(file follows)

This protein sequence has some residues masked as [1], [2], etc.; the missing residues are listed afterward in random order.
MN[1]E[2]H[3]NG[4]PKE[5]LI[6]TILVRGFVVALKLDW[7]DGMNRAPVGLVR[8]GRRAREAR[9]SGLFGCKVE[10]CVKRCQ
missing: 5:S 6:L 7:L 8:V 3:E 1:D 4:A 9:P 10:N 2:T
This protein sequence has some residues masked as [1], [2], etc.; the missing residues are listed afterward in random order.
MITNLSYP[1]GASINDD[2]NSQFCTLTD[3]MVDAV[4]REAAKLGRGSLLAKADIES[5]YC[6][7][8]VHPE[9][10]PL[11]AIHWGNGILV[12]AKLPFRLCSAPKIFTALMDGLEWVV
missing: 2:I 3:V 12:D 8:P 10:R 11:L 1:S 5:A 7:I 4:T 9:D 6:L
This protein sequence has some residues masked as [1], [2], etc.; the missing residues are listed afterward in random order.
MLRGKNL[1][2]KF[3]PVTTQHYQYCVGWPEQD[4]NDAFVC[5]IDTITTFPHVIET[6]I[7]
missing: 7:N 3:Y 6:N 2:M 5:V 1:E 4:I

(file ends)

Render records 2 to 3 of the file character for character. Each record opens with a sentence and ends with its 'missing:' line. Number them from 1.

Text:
This protein sequence has some residues masked as [1], [2], etc.; the missing residues are listed afterward in random order.
MITNLSYP[1]GASINDD[2]NSQFCTLTD[3]MVDAV[4]REAAKLGRGSLLAKADIES[5]YC[6][7][8]VHPE[9][10]PL[11]AIHWGNGILV[12]AKLPFRLCSAPKIFTALMDGLEWVV
missing: 2:I 3:V 12:D 8:P 10:R 11:L 1:S 5:A 7:I 4:T 9:D 6:L
This protein sequence has some residues masked as [1], [2], etc.; the missing residues are listed afterward in random order.
MLRGKNL[1][2]KF[3]PVTTQHYQYCVGWPEQD[4]NDAFVC[5]IDTITTFPHVIET[6]I[7]
missing: 7:N 3:Y 6:N 2:M 5:V 1:E 4:I